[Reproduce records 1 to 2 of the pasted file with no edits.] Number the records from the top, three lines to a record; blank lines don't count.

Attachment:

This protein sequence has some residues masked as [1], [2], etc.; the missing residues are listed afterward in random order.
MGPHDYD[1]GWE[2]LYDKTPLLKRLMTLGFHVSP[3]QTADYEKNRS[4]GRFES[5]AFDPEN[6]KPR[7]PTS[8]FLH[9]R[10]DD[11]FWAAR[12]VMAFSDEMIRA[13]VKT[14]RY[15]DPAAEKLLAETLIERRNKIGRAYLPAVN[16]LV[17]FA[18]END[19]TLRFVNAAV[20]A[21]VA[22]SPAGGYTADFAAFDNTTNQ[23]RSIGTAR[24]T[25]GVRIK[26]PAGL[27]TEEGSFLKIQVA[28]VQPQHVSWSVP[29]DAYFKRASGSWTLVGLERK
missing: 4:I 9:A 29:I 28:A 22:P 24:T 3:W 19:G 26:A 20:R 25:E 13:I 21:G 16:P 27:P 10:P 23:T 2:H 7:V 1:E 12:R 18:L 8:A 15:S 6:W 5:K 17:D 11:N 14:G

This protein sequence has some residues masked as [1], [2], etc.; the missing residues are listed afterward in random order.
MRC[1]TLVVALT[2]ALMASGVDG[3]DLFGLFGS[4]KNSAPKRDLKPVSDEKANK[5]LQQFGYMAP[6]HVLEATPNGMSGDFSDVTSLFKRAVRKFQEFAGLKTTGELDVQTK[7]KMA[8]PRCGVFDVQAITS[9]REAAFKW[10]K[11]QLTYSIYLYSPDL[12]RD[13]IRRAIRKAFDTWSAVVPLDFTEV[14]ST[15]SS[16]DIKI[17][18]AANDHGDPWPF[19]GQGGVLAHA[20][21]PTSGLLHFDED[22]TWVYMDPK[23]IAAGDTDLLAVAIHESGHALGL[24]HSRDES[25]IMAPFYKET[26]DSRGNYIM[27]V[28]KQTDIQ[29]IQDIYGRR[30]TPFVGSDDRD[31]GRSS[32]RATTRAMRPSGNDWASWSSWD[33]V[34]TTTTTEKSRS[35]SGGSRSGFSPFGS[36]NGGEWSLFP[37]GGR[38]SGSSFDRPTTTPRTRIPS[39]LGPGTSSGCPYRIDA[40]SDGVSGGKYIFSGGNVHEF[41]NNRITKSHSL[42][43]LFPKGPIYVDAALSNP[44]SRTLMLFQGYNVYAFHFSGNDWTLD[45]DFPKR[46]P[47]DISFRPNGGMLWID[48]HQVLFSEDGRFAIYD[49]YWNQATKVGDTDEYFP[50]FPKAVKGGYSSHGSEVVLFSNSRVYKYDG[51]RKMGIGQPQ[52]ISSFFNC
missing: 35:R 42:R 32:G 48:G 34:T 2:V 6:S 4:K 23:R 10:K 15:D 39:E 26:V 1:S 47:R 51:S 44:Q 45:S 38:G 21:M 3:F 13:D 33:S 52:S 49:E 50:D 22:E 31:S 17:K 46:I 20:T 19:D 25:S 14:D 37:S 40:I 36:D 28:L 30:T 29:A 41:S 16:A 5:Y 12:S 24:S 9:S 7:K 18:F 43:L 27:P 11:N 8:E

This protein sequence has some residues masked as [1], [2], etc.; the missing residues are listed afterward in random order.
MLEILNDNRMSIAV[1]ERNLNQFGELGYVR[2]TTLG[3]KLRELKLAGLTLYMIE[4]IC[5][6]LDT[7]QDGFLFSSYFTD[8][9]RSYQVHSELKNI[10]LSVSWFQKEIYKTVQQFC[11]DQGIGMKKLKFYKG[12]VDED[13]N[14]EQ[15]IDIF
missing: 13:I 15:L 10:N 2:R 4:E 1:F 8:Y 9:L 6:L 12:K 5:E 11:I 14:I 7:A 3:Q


This protein sequence has some residues masked as [1], [2], etc.; the missing residues are listed afterward in random order.
MGPHDYD[1]GWE[2]LYDKTPLLKRLMTLGFHVSP[3]QTADYEKNRS[4]GRFES[5]AFDPEN[6]KPR[7]PTS[8]FLH[9]R[10]DD[11]FWAAR[12]VMAFSDEMIRA[13]VKT[14]RY[15]DPAAEKLLAETLIERRNKIGRAYLPAVN[16]LV[17]FA[18]END[19]TLRFVNAAV[20]A[21]VA[22]SPAGGYTADFAAFDNTTNQ[23]RSIGTAR[24]T[25]GVRIK[26]PAGL[27]TEEGSFLKIQVA[28]VQPQHVSWSVP[29]DAYFKRASGSWTLVGLERK
missing: 4:I 9:A 29:I 28:A 22:P 24:T 3:W 19:G 26:A 20:R 25:E 13:I 21:G 16:P 27:P 10:P 23:T 2:H 7:V 1:E 12:R 18:L 8:A 15:S 6:W 5:K 17:D 11:N 14:G

This protein sequence has some residues masked as [1], [2], etc.; the missing residues are listed afterward in random order.
MRC[1]TLVVALT[2]ALMASGVDG[3]DLFGLFGS[4]KNSAPKRDLKPVSDEKANK[5]LQQFGYMAP[6]HVLEATPNGMSGDFSDVTSLFKRAVRKFQEFAGLKTTGELDVQTK[7]KMA[8]PRCGVFDVQAITS[9]REAAFKW[10]K[11]QLTYSIYLYSPDL[12]RD[13]IRRAIRKAFDTWSAVVPLDFTEV[14]ST[15]SS[16]DIKI[17][18]AANDHGDPWPF[19]GQGGVLAHA[20][21]PTSGLLHFDED[22]TWVYMDPK[23]IAAGDTDLLAVAIHESGHALGL[24]HSRDES[25]IMAPFYKET[26]DSRGNYIM[27]V[28]KQTDIQ[29]IQDIYGRR[30]TPFVGSDDRD[31]GRSS[32]RATTRAMRPSGNDWASWSSWD[33]V[34]TTTTTEKSRS[35]SGGSRSGFSPFGS[36]NGGEWSLFP[37]GGR[38]SGSSFDRPTTTPRTRIPS[39]LGPGTSSGCPYRIDA[40]SDGVSGGKYIFSGGNVHEF[41]NNRITKSHSL[42][43]LFPKGPIYVDAALSNP[44]SRTLMLFQGYNVYAFHFSGNDWTLD[45]DFPKR[46]P[47]DISFRPNGGMLWID[48]HQVLFSEDGRFAIYD[49]YWNQATKVGDTDEYFP[50]FPKAVKGGYSSHGSEVVLFSNSRVYKYDG[51]RKMGIGQPQ[52]ISSFFNC
missing: 35:R 42:R 32:G 48:G 34:T 2:V 6:S 4:K 23:R 10:K 15:D 39:E 26:V 1:S 47:R 51:S 44:Q 45:S 38:G 21:M 3:F 13:D 33:S 52:S 49:E 50:D 22:E 31:S 17:K 46:I 20:T 19:D 25:S 14:D 37:S 40:I 36:D 28:L 30:T 29:A 41:S 16:A 5:Y 12:S 24:S 9:S 7:K 18:F 43:L 27:P 11:N 8:E